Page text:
Crime Records Bureau (NCRB) report of 2011, in India, showed that 31.3 % of the road traffic deaths were seen among 15 to 29 years individuals. Transport Research Wing of the Ministry of Road Transport and Highways (MORTH) revealed that of the total road accident casualties, 30.3 % were in the age group of 15-24 yr. Statistics reveal that the vehicle population in Tamil Nadu has been increasing by 10 to 11 % every year (Ministry of Transport, India, 2009).

In Tamil Nadu the road accidents are increasing year by year. The highest road accidents has happened during the year 2016, the increase of accident during the year 2016 comparing 2001 was around 37 %, and it has decreased to 26 % during 2017 due to various steps and road safety measures taken by the Government of Tamil Nadu. During the year 2017, the accidents decreased and thereby it has reduced the fatalities and non-fatalities to some extent. The reduced accidents has made tremendous decrease in the number of persons injured. During the year 2017, it was 74,572 which is around 25 percent decrease comparing the previous year 2016.

WHO (2007) considers mass casualty incidents as a major public health issue which puts the community functioning and health at stake. Both natural and manmade disasters causes excess morbidity and mortality in both predictable and unpredictable ways. Preparedness towards the incidents is considered as the imperative method in handling and managing both the predictable and unpredictable disasters. Community participation has been recognized as an essential element in mass casualty management necessary to reverse the worldwide trend of exponential increase in mass casualty due to road traffic accidents.

WHO (2002) defines community participation as a process by which people are enabled to become actively and genuinely involved in defining the issues of concern to them in making decisions about factors that affect their lives, in formulating and implementing policies, in planning, developing and delivering services and taking action to achieve change.

This study was undertaken with an aim to train and equip young men in selected villages in responding to victims of Mass Casualty Incident (MCI) effectively thereby reducing morbidity and mortality.


  • To assess the knowledge, attitude and selected skills of rural youth regarding mass casualty management
  • To determine the effectiveness of the Community Based Mass Casualty preparedness program on knowledge, attitude and skills of rural youth regarding mass casualty management
  • To determine the association between the knowledge, attitude and selected skills of rural youth and the selected demographic variables
  • To determine the relationship between the knowledge, attitude and selected skills of rural youth on Community Based Mass Casualty preparedness program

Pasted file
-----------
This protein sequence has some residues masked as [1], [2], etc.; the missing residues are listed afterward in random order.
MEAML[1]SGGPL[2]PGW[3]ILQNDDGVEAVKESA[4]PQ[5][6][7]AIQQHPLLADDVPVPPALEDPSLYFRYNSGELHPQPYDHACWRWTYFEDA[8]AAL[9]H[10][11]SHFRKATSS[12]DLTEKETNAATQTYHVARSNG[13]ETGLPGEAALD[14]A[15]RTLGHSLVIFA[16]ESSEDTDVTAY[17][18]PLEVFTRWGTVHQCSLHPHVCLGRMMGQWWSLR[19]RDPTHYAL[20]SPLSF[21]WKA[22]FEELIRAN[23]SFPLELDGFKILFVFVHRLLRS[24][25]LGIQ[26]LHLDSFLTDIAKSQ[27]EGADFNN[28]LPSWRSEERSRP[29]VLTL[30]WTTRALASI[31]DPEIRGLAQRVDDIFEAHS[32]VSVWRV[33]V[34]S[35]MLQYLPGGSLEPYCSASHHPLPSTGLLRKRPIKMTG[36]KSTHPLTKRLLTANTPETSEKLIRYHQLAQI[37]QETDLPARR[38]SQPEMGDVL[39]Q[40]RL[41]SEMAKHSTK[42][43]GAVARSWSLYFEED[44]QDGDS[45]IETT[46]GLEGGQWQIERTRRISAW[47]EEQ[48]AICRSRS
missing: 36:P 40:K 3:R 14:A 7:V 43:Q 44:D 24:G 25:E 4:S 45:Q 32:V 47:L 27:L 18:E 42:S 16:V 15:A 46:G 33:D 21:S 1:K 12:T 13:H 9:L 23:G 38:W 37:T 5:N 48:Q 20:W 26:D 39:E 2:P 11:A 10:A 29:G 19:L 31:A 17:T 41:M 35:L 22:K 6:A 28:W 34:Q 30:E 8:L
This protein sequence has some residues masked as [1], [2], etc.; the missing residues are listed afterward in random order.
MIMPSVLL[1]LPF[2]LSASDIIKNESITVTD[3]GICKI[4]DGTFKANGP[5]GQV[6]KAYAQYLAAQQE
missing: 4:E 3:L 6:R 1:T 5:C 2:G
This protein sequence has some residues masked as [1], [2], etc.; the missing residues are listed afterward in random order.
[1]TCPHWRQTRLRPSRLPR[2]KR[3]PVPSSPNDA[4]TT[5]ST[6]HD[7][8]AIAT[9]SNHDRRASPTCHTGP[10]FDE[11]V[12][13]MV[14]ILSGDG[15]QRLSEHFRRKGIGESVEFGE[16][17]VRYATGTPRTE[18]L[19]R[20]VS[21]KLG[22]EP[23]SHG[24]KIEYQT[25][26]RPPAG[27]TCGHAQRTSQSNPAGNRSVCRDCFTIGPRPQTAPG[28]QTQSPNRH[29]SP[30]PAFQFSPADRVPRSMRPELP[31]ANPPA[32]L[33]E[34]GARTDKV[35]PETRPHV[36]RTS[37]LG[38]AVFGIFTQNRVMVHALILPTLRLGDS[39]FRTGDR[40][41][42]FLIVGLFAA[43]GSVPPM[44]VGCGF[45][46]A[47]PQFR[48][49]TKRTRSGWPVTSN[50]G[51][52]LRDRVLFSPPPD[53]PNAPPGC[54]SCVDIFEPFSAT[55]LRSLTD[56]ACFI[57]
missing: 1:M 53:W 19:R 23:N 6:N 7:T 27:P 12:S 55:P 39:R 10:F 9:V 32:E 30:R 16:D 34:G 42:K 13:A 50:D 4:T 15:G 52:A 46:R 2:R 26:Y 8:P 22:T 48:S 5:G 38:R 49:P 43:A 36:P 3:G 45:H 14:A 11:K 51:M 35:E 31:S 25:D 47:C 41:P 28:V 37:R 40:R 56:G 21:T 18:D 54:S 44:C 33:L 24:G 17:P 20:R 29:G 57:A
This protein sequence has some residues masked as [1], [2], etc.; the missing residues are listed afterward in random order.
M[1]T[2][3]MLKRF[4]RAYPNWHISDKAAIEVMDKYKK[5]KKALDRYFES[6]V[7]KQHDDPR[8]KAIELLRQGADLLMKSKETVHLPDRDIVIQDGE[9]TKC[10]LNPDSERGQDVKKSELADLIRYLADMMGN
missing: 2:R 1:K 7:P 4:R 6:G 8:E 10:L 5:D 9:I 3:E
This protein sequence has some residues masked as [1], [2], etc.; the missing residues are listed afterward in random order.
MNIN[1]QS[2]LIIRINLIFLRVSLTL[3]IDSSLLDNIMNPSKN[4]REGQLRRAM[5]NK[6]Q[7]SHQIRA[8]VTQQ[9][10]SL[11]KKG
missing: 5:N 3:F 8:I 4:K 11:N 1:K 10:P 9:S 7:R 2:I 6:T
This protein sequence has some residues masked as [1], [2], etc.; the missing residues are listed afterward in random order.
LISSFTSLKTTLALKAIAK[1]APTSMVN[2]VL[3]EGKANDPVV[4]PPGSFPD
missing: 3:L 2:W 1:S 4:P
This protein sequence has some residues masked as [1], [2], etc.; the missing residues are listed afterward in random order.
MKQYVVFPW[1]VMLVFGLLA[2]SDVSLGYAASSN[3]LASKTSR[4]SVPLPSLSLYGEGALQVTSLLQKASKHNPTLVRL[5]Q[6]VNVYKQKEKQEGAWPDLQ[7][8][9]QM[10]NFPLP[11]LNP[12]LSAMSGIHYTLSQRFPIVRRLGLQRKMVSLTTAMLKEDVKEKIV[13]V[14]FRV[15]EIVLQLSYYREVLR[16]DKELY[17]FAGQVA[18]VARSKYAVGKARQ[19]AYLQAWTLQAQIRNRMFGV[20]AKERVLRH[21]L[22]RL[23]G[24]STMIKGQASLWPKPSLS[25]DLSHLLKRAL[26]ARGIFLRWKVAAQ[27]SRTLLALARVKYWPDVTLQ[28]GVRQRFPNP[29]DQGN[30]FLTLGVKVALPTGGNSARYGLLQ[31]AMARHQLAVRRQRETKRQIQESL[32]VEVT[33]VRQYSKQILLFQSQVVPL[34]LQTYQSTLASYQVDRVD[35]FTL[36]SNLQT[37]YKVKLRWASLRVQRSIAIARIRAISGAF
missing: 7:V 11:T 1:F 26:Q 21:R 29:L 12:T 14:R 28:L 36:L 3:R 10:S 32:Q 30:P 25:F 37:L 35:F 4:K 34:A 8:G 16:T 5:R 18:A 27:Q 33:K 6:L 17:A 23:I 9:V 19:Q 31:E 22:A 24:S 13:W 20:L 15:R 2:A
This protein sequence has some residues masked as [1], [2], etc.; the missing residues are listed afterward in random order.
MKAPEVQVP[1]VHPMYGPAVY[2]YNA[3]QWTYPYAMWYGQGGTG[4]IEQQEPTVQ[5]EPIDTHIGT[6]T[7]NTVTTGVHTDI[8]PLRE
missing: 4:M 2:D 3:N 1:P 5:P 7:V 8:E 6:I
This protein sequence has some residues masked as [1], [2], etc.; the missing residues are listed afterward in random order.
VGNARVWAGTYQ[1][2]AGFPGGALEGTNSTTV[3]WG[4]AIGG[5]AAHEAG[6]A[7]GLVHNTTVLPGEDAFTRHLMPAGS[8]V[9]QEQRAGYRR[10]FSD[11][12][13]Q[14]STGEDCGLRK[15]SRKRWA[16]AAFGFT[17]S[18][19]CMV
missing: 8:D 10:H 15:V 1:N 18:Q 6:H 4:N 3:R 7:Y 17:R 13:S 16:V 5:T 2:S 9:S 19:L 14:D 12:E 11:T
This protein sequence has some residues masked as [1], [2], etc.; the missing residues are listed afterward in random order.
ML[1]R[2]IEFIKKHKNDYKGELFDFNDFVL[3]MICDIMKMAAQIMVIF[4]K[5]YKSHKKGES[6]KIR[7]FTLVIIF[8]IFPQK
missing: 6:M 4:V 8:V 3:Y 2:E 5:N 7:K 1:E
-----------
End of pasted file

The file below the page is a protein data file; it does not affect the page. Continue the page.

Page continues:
Methods Top

A quasi-experimental (pretest and posttest) research design was adopted for this study. The setting of the study was two villages which were 3.5 km far from each other were selected from 26 rural villages of Arcot block in Vellore district by purposive sampling method since these villages were on the highway (NH 46). The selected two villages were assigned to experimental and control group using lot method. Male youth in these two villages aged between 15 -24 years of age, who were permanent residents of the village were recruited for the study. A sampling frame of all the youth in the villages was prepared after a detailed door to door survey by the investigator. Once the sampling frame was developed, the elements were numbered consecutively. Based on the inclusion and exclusion criteria a total of 40 youth were randomly selected for the study from the control and experimental villages.

The instruments for data collections were developed by the researcher based on literature review and were validated. The first component of the instrument included a socio demographic profile. The second component was a questionnaire on knowledge about mass casualty management and included 20 items with four to eight options as answers. The questionnaire had seven sub sections such as general aspects of mass casualty management, scene safety assessment, role delegation, communication, triage, first aid and transportation. The maximum possible score was 42. The third component included an attitude scale (Likert scale) on mass casualty management and contained 11 items with a maximum score of 22. The fourth component included an observation check list on mass casualty management (communication, triaging, first aid and transportation) with a total of 58 items and maximum possible score of 58.

Data Collection Procedure

Data on pretest knowledge, attitude and selected skills of the rural youth regarding mass casually management was collected from the experimental and control group before administering the Community Based Mass Casualty Preparedness Program. The knowledge and attitude questionnaire was administered individually to each participant at a comfortable place near their residence.